News & Politics

Syrian Artist Says He Won't Apply for a Visa Until Trump is Gone

To protest President Trump’s immigration ban, a Syrian artist has vowed not to apply for a visa to the United States until Trump is out of office.

Khaled Akil is known for his depictions of war in his home country, and his latest project is currently being shown at California’s Stanford University. Akil will not even apply for a U.S. visa until Trump’s term has ended, Al Jazeera reported.

“I understand they want to interview people and they have the right to know who is coming, but to give a racist order like this to prevent us is agonizing,” Akil told Al Jazeera.

Akil worries that the “racist” travel ban will become a “justification for people to hate Syrians.”

“With Trump, I will never apply for the visa, whether or not a ban is in place,” he said. “The politics worries me because it creates the tension that I saw in my own country which led to more violence. That’s why I can’t trust the system any more, I won’t feel safe there.”

So, Akil feels more safe in his country where people are being killed daily than in America where we have put a halt on all foreign nationals from seven dangerous regions until they can be better vetted? He calls it “racist” but no race is discriminated against in the order. Muslim isn’t a race, and these countries are home to many religions and ethnicities.

The reason for the ban is so Americans will be more secure, yet because this artist thinks the policy is discriminatory, he believes it will put him in danger. Just think about what he’s saying: Because Trump is putting a temporary travel ban from hostile regions that were identified by Barack Obama, Americans will suddenly start hating Syrians and threaten their safety.

Is there any proof of this? No. In fact, we have halted refugee admissions to America before. After 2001, refugee resettlement was suspended in the United States so security could be reevaluated and improved. Additionally, Obama suspended the Iraqi refugee program for six months in 2011. Ring a bell? Yet we didn’t have artists like Akil casting aspersions on Americans at that time, accusing them of being dangerous to Syrian refugees because of the ban.

It would also be a mistake to act like Trump and his supporters are the first Americans to oppose refugees coming to the United States. Have we always been a bunch of racists, or do Americans have legitimate safety concerns about people coming in from regions that are hostile to America’s way of life? Is it so unusual for a people to be cautious about who comes across their borders?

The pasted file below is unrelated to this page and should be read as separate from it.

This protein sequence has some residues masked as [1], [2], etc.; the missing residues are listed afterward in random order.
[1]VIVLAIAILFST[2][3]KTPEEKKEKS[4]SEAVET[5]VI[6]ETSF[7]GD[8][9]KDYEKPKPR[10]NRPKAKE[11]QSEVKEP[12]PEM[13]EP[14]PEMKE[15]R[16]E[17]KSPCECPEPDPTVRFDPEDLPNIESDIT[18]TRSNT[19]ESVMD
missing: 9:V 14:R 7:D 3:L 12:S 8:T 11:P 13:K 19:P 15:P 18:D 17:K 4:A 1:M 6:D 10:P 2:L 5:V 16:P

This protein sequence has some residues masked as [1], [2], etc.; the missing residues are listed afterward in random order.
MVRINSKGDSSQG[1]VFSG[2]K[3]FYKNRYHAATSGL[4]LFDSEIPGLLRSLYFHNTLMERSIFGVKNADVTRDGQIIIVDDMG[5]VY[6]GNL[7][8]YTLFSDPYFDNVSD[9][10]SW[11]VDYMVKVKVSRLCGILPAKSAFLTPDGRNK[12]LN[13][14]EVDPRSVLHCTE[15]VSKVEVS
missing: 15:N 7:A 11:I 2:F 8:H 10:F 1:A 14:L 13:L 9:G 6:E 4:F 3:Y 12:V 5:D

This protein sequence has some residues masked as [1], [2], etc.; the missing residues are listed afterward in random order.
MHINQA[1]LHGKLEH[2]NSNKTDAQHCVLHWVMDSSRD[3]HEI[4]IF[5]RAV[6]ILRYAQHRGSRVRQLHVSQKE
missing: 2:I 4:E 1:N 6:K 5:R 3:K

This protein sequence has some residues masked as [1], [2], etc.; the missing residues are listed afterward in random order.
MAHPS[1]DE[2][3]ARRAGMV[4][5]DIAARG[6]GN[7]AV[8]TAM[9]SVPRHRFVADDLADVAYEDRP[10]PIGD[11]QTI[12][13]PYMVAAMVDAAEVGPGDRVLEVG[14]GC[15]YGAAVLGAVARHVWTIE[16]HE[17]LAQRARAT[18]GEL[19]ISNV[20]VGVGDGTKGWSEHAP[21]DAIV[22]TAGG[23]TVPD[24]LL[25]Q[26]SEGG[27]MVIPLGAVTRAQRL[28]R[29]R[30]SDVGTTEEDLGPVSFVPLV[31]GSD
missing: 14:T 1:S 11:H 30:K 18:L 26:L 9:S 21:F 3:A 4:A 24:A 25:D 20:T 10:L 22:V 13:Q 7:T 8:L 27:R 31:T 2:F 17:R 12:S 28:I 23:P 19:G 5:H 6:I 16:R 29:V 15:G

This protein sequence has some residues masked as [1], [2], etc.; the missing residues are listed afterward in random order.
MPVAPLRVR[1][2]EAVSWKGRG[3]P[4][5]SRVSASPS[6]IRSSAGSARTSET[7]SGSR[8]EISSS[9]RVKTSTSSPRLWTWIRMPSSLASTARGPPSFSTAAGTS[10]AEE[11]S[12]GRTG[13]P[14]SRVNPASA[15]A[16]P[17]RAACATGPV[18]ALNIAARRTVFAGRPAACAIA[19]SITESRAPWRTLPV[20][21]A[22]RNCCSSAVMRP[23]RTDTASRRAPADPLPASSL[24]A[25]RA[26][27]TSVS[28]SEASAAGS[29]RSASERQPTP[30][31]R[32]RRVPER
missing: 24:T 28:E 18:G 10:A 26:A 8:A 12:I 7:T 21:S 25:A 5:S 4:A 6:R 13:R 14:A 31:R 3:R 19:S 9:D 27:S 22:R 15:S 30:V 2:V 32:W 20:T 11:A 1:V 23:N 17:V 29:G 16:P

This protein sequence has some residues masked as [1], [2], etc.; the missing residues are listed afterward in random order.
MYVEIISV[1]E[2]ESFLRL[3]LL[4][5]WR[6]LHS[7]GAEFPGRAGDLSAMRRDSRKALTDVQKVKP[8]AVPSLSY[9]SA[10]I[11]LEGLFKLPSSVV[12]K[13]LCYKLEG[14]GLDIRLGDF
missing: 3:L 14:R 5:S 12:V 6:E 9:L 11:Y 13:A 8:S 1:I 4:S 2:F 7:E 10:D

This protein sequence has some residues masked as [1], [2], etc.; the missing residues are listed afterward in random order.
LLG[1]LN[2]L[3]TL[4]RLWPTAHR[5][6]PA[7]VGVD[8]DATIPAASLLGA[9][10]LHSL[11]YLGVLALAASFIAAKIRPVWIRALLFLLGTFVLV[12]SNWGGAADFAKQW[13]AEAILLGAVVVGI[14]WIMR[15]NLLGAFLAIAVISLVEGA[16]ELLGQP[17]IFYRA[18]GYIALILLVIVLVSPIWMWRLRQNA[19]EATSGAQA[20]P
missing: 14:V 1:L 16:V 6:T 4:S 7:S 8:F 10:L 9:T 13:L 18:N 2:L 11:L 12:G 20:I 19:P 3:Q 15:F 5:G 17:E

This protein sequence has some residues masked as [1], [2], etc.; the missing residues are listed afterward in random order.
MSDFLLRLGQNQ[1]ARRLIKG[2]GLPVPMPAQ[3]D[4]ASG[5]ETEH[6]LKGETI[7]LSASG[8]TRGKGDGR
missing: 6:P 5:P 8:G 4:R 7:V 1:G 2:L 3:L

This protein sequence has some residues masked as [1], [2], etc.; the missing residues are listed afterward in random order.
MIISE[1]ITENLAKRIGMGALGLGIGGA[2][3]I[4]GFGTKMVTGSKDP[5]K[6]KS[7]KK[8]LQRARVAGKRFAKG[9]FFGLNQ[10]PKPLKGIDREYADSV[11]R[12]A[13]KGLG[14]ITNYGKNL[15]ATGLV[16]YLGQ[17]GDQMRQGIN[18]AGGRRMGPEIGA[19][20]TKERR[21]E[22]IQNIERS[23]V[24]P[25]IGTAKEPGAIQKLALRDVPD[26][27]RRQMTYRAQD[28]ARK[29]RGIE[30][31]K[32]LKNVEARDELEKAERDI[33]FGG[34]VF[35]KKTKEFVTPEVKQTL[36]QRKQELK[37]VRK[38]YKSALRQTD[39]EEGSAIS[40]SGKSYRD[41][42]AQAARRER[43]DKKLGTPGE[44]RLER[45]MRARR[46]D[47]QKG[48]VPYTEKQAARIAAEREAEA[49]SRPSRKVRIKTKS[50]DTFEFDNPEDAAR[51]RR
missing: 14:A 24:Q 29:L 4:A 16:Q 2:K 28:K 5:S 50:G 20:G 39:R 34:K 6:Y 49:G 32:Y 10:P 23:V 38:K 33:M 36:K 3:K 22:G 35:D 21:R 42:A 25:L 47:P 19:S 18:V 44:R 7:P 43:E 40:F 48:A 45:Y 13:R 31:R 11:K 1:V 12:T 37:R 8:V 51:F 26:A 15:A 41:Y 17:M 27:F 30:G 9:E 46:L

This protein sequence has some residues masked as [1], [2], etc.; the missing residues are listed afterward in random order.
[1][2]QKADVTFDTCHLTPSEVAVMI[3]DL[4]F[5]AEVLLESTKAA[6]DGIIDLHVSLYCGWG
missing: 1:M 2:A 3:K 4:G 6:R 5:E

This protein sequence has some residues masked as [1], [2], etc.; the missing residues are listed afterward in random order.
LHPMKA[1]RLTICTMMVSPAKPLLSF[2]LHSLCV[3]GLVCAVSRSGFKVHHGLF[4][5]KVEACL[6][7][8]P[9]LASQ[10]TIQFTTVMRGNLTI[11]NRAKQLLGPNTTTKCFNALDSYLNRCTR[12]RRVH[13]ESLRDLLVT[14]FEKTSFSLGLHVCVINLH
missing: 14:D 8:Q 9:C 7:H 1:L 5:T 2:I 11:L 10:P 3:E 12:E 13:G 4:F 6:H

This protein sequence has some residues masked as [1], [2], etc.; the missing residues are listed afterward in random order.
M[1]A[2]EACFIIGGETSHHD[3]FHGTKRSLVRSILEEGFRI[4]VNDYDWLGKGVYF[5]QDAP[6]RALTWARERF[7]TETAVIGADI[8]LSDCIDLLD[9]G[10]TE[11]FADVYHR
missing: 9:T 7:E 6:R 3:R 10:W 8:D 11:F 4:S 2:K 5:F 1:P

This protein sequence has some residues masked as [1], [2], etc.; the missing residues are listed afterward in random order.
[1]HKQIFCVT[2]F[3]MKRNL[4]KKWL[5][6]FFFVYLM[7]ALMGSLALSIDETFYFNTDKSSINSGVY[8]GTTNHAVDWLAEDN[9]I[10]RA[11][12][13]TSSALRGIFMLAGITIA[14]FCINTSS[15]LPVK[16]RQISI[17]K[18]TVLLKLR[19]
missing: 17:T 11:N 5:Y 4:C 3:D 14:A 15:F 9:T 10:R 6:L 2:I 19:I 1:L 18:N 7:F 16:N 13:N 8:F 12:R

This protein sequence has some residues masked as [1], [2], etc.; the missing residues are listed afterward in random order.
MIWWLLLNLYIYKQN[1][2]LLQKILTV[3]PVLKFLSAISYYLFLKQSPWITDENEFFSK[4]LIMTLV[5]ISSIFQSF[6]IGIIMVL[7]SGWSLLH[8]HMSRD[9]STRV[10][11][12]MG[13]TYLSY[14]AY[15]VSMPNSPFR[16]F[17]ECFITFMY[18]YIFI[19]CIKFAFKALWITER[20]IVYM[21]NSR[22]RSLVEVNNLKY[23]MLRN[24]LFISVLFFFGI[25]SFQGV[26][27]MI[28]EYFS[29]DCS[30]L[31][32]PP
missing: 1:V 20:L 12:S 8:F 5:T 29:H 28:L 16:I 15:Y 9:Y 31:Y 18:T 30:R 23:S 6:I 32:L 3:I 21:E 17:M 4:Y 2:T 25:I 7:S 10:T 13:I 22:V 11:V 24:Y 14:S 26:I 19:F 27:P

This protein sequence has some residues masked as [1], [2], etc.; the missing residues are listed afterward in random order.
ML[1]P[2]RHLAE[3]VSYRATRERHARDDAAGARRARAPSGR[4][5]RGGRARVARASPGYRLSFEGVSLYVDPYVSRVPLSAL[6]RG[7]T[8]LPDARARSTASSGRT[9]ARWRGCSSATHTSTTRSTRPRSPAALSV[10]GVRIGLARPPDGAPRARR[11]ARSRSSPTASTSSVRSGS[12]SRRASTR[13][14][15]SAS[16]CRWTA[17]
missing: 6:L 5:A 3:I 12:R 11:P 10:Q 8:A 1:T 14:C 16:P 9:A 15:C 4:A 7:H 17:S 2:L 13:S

According to Pew, fifty-five percent of Americans in 1958 disapproved of a plan to let 65,000 refugees who escaped communist Hungary come to the United States. In 1979, a total of 62 percent didn’t want the number of refugees from Indochina double to 14,000 a month. In 1980, Cuban refugees wanted to come, and 71 percent of Americans didn’t want them here. An exception was in 1999, when hundreds of ethnic Albanian refugees from Kosovo were brought to the United States. Sixty-six percent of Americans polled supported the plan to bring them here.

A current poll regarding Trump’s travel ban shows that Americans are generally in keeping with how they have traditionally been regarding refugees: 49 percent say they agree with Trump’s order, while 41 percent disagree.

Back in the summer, only 36 percent of U.S. voters supported accepting Syrian refugees. In November after the election, most Americans were still opposed to admitting Syrian refugees (54 percent against).

So, Americans refusing to get on board with refugees coming into the country is nothing new now that Trump is president. Why, then, would this order cause anyone coming here to be unsafe? What about Trump’s policy has suddenly turned Americans into violent bigots who would threaten a Syrian refugee?

Akil’s concern is unwarranted and merely part of the propaganda of the Left to delegitimize Trump and his administration. Sadly, comments like these about the American people will only create more divisions and make Americans even less open to welcoming people into our home.